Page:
From cat videos to “The Harlem Shake,” the 2012 social election is all but a distant memory, as Republican candidates are taking to Facebook in new and creative ways to stay one step ahead of the competition in the 2014 cycle.
Facebook’s Data Science team parsed the 9 million users they say clicked on the I’m Voting application, offering a glimpse into not just who was voting, but sharing, commenting, and liking across Facebook Nov. 6.
Why should Election Day be exempt from Facebook shenanigans? Sophos’ Naked Security blog reported that a message with incorrect information about how to properly vote in voting booths went viral on the social network Tuesday.
This is the season when Facebook users’ news feeds are filled with election-charged content. While the loudest voices are the ones most remembered, most of your other friends probably have political views that they aren’t expressing. Through MicroStrategy’s Wisdom application, users can see where their friends stand on the political spectrum.
As President Barack Obama and Republican challenger Mitt Romney address questions about the economy and America’s future, they have not yet addressed the biggest question on everyone’s minds leading up to Halloween: What kind of candy do you want? New York-based customer relationship and loyalty platform CrowdTwist compared Facebook users’ political affiliations with their favorite candies. They found that Democrats tend to favor Hershey’s, while Republicans like Lindt.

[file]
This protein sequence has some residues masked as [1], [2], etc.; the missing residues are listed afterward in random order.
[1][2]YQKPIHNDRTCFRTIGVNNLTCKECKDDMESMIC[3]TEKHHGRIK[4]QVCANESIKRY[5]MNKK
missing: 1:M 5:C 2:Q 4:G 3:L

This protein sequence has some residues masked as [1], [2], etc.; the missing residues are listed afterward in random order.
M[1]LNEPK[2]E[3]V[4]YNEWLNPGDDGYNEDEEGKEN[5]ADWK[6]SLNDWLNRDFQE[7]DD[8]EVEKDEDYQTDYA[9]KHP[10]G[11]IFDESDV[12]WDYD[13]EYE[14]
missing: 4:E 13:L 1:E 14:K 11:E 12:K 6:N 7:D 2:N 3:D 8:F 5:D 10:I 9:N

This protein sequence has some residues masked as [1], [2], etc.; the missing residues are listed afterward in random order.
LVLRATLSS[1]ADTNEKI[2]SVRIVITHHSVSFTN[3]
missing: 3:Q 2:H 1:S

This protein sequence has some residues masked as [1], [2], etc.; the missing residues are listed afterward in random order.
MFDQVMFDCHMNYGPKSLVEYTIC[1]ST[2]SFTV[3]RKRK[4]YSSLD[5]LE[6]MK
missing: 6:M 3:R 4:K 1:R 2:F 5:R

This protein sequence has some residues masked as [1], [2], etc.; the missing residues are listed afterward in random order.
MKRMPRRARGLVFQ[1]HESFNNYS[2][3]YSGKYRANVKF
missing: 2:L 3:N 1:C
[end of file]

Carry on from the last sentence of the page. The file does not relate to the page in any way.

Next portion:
As Facebook and other social networks continue to evolve, their impact increases with every election year. Pew Research Center’s Internet & American Life Project studied how many social media users participated in eight different activities using their social media accounts.
Facebook’s political-action committee, fbPAC, continued to hit its like button more for Republicans than Democrats in 2012, as CNNMoney reported that GOP politicians raked in $140,000 from the social network through September, compared with $127,000 for Democrats.
In the 24 hours since the video of Republican presidential candidate Mitt Romney at a Florida fundraiser went public, Facebook and social media channels have lit up with feedback about the “47 percent” Romney seems to dismiss.
We recently profiled the race of Republican U.S. Senate candidate Ted Cruz in Texas, whose Facebook strategy helped earn him a win in that state’s primary last month. We thought we’d take a look at another grassroots campaign leveraging the social network, this one in Missouri’s large seventh congressional district, featuring political neophyte and Democratic challenger Jim Evans pitted against incumbent GOP Rep. Billy Long.